In 2009 I was commissioned by CCEntertainment to write a profile on a music artist, producer, singer, songwriter who has had a profound influence in Australian Rock Music. In the late 80’s/early 90’s, Noiseworks came into prominence on the Australian rock scene at time that was dominated by INXS, Midnight Oil and Crowded House. In meeting Steve Balbi and getting to know him in moments ‘off stage’, one gets a sense that the man has wisdom well beyond his appearance. Seeing him on stage, one sees a transformation of a seasoned performer, almost like a actor transitioning into character. The following article was published as the cover story in edition 2 of CCE Magazine, a publication that truly celebrates the art of live music performance.
An inauspicious ad in a local newspaper, “Writer wants writer to work with”, founded a rock group that went on to become one of the most iconic bands of the late 80’s in Australia.
Noiseworks had a string of hits leading up to their final album, but “Hot Chilli Woman” is the track that remains in the Australian psyche when we think of `The Works’. It can therefore come as something of a revelation that their most famous track wasn’t created by lead singer Jon Stevens, but was instead penned by founding member Steve Balbi.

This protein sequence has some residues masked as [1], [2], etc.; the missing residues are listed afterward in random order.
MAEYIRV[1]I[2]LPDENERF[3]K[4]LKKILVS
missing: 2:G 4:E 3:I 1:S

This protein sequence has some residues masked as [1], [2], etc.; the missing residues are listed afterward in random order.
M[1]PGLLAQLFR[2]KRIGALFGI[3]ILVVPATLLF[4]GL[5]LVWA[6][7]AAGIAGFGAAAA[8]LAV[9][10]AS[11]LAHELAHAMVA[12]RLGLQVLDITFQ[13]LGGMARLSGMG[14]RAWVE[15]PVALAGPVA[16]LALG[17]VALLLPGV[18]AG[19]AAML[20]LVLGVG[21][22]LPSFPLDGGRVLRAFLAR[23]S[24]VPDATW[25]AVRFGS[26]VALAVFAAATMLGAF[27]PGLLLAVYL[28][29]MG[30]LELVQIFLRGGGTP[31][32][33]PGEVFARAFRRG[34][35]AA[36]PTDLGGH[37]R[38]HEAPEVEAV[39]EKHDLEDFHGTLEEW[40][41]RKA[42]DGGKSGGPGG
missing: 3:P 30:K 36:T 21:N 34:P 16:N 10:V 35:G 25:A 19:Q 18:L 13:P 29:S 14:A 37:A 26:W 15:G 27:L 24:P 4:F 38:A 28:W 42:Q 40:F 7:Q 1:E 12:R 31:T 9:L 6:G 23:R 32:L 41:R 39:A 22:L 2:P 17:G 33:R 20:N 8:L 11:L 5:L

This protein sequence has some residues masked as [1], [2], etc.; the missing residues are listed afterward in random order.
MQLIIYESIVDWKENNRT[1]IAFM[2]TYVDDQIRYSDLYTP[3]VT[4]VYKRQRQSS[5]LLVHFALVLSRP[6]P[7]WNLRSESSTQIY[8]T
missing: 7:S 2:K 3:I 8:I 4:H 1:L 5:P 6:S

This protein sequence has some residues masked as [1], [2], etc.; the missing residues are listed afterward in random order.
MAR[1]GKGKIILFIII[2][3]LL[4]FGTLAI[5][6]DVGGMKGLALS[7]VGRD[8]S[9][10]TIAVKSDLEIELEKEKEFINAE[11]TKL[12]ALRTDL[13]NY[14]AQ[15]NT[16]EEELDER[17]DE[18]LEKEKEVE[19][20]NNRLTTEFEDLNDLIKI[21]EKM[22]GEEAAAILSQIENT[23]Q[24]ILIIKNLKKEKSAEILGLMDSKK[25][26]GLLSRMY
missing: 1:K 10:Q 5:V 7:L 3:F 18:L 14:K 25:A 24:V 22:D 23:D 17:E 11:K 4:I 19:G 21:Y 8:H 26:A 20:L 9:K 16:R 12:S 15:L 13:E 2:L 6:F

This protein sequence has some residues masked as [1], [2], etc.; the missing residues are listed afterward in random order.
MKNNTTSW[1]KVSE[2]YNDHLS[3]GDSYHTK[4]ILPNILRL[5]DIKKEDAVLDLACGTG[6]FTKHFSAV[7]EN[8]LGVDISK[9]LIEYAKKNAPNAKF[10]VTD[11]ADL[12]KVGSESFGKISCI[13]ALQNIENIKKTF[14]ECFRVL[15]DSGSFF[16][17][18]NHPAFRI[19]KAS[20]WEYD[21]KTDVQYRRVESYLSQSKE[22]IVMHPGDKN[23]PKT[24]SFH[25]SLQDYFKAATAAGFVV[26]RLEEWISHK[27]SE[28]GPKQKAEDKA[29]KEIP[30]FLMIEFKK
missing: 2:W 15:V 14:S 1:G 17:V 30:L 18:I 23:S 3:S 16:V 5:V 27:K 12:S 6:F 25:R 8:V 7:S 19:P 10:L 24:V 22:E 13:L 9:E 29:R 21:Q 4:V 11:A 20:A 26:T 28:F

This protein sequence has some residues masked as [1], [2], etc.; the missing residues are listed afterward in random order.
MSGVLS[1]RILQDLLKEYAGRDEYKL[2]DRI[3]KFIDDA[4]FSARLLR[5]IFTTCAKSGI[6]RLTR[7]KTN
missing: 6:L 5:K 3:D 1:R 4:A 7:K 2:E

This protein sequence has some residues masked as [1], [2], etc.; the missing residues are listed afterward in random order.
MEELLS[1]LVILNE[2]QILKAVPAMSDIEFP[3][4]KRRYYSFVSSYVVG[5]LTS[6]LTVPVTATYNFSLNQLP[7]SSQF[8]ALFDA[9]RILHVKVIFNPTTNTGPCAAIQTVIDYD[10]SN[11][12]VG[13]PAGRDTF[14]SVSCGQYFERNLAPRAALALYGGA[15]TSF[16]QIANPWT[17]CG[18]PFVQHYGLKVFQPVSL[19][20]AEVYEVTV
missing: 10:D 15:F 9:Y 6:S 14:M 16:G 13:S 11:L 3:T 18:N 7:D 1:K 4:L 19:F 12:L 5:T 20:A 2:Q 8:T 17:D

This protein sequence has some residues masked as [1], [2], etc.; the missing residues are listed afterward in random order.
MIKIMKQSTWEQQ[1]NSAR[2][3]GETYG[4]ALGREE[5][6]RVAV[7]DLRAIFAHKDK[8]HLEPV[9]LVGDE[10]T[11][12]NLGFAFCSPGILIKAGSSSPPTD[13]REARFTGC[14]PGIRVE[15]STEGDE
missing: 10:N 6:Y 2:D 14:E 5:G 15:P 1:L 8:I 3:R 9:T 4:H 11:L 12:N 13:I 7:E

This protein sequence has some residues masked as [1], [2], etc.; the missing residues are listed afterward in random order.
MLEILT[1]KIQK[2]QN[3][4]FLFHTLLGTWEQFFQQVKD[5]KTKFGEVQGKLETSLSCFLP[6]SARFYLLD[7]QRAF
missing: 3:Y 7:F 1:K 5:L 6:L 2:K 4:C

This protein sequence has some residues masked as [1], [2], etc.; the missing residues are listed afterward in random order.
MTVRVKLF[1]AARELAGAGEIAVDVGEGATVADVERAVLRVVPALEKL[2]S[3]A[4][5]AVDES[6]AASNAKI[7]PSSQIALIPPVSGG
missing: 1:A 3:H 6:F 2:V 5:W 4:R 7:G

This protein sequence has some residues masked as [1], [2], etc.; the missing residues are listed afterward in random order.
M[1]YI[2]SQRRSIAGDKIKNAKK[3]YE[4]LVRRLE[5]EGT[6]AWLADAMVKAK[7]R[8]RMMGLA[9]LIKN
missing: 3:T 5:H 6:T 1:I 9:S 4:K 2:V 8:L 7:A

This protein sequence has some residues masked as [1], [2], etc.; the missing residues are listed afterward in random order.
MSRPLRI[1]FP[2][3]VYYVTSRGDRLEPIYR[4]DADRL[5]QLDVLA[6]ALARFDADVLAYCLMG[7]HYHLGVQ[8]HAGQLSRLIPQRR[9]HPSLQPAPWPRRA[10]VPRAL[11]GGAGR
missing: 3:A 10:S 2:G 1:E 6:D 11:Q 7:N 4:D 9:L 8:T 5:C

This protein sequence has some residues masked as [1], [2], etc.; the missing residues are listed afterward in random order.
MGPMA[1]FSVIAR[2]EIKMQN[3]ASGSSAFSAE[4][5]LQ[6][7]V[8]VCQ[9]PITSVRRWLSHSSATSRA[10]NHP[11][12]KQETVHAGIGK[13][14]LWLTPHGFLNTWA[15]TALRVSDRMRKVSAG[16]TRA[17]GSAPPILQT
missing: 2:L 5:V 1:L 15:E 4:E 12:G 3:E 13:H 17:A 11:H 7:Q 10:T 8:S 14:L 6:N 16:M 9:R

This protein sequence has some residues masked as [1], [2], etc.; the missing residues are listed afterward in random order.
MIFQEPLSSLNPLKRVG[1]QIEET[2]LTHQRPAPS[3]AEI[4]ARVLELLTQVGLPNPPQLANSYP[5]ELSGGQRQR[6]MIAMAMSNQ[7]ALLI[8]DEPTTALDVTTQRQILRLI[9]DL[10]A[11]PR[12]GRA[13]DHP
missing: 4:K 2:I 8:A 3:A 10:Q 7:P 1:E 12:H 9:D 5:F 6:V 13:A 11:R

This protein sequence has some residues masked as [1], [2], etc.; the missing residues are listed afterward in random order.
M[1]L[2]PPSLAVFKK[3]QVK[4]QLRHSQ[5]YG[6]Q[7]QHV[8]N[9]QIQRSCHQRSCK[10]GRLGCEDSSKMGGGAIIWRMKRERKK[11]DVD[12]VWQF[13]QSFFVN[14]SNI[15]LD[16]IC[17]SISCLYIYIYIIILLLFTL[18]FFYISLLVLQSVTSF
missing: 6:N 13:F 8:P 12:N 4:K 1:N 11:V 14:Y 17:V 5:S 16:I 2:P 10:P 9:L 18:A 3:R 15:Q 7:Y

A successful Australian songwriter, there is much more to Balbi than many realise, having worked with musical icons such as David Bowie, Tom Jones, Jimmy Barnes and Michael Hutchence.
The early beginnings of Noiseworks can be traced back to Balbi responding to that simple ad. Upon arriving at the meeting, another musician who also responded to the ad was there. His name was Justin Stanley, who would become the keyboard player of Noiseworks. Whilst this initial songwriting trio didn’t work out, there was a “synergy” between Balbi and Stanley.
The duo soon were soon joined by Jon Stevens, Stuart Fraser and Kevin Nicol who Steve Balbi was already playing with. “We had a play and it felt really good, and then we thought it can’t hurt to see what happens, so we wrote some songs.” Their first round of songs was written with LA based producer Louie Sheldon who took the tracks to Sony, landing them a record deal. “In a way it was an amazing journey, and it was a fantastic passport to indulgence”.
Balbi describes the third album as his “Moment of Truth”. He and Justin Stanley were to spend more time in production, and the record company decided to send Jon Stevens
and Stuart Fraser to the US to write songs with “hit” songwriters.
“I remember being in a meeting”, recalls Balbi “and sort of saying ‘Its a band, I think its probably a bit of a mistake to do that’, but that happened anyway”. Stevens and Fraser left for the US, whilst, Balbi and Stanley were left to their own devices in a small office in East Sydney to work on material. Unhappy with a situation Balbi saw as unfair, he approached their manager Michael Browning in the middle of the night to strike a deal.
This approach was a clever one, giving the manager not only a sense of opting in, but of being part of a defining moment in the band’s history.